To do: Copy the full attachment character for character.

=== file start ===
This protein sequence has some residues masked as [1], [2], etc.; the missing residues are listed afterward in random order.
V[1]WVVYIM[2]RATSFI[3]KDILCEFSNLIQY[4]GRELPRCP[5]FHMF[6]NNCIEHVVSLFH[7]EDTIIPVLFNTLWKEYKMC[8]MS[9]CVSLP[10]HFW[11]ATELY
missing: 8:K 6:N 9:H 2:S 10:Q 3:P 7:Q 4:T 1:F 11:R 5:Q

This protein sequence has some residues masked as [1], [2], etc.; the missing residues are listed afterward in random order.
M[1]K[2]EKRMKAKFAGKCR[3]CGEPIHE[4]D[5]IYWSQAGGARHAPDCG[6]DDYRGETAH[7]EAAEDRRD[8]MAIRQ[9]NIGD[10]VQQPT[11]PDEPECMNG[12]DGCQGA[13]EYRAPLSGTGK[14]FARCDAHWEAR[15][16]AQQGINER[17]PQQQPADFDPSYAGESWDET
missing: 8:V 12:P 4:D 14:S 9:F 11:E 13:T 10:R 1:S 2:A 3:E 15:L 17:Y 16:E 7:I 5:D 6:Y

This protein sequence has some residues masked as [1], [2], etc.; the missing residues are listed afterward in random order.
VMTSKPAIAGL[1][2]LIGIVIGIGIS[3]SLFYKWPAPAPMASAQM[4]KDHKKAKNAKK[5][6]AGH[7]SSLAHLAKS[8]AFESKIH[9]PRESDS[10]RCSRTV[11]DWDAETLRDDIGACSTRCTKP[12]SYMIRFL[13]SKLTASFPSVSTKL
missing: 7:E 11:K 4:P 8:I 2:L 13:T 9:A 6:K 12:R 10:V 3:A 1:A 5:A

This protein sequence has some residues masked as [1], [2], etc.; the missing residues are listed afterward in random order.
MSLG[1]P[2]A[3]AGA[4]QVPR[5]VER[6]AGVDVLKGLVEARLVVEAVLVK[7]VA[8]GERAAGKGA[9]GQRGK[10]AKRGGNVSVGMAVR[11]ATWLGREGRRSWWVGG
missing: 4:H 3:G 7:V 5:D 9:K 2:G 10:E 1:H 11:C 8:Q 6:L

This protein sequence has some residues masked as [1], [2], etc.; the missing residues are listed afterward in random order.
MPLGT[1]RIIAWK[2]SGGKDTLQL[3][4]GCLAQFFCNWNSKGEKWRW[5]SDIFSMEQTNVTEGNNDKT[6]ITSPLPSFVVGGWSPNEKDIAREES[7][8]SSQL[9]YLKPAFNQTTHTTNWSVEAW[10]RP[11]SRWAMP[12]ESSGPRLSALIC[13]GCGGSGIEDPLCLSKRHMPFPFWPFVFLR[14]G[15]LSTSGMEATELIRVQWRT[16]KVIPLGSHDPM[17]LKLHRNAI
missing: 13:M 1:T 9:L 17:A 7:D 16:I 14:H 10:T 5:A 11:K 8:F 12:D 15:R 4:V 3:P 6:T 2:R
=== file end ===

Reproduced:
This protein sequence has some residues masked as [1], [2], etc.; the missing residues are listed afterward in random order.
V[1]WVVYIM[2]RATSFI[3]KDILCEFSNLIQY[4]GRELPRCP[5]FHMF[6]NNCIEHVVSLFH[7]EDTIIPVLFNTLWKEYKMC[8]MS[9]CVSLP[10]HFW[11]ATELY
missing: 8:K 6:N 9:H 2:S 10:Q 3:P 7:Q 4:T 1:F 11:R 5:Q

This protein sequence has some residues masked as [1], [2], etc.; the missing residues are listed afterward in random order.
M[1]K[2]EKRMKAKFAGKCR[3]CGEPIHE[4]D[5]IYWSQAGGARHAPDCG[6]DDYRGETAH[7]EAAEDRRD[8]MAIRQ[9]NIGD[10]VQQPT[11]PDEPECMNG[12]DGCQGA[13]EYRAPLSGTGK[14]FARCDAHWEAR[15][16]AQQGINER[17]PQQQPADFDPSYAGESWDET
missing: 8:V 12:P 4:D 14:S 9:F 11:E 13:T 10:R 1:S 2:A 3:E 15:L 17:Y 16:E 7:I 5:D 6:Y

This protein sequence has some residues masked as [1], [2], etc.; the missing residues are listed afterward in random order.
VMTSKPAIAGL[1][2]LIGIVIGIGIS[3]SLFYKWPAPAPMASAQM[4]KDHKKAKNAKK[5][6]AGH[7]SSLAHLAKS[8]AFESKIH[9]PRESDS[10]RCSRTV[11]DWDAETLRDDIGACSTRCTKP[12]SYMIRFL[13]SKLTASFPSVSTKL
missing: 7:E 11:K 4:P 8:I 2:L 13:T 9:A 6:K 12:R 10:V 3:A 1:A 5:A

This protein sequence has some residues masked as [1], [2], etc.; the missing residues are listed afterward in random order.
MSLG[1]P[2]A[3]AGA[4]QVPR[5]VER[6]AGVDVLKGLVEARLVVEAVLVK[7]VA[8]GERAAGKGA[9]GQRGK[10]AKRGGNVSVGMAVR[11]ATWLGREGRRSWWVGG
missing: 4:H 3:G 7:V 5:D 9:K 2:G 10:E 1:H 11:C 8:Q 6:L

This protein sequence has some residues masked as [1], [2], etc.; the missing residues are listed afterward in random order.
MPLGT[1]RIIAWK[2]SGGKDTLQL[3][4]GCLAQFFCNWNSKGEKWRW[5]SDIFSMEQTNVTEGNNDKT[6]ITSPLPSFVVGGWSPNEKDIAREES[7][8]SSQL[9]YLKPAFNQTTHTTNWSVEAW[10]RP[11]SRWAMP[12]ESSGPRLSALIC[13]GCGGSGIEDPLCLSKRHMPFPFWPFVFLR[14]G[15]LSTSGMEATELIRVQWRT[16]KVIPLGSHDPM[17]LKLHRNAI
missing: 13:M 1:T 9:L 17:A 7:D 16:I 14:H 10:T 5:A 11:K 8:F 12:D 15:R 4:V 3:P 6:T 2:R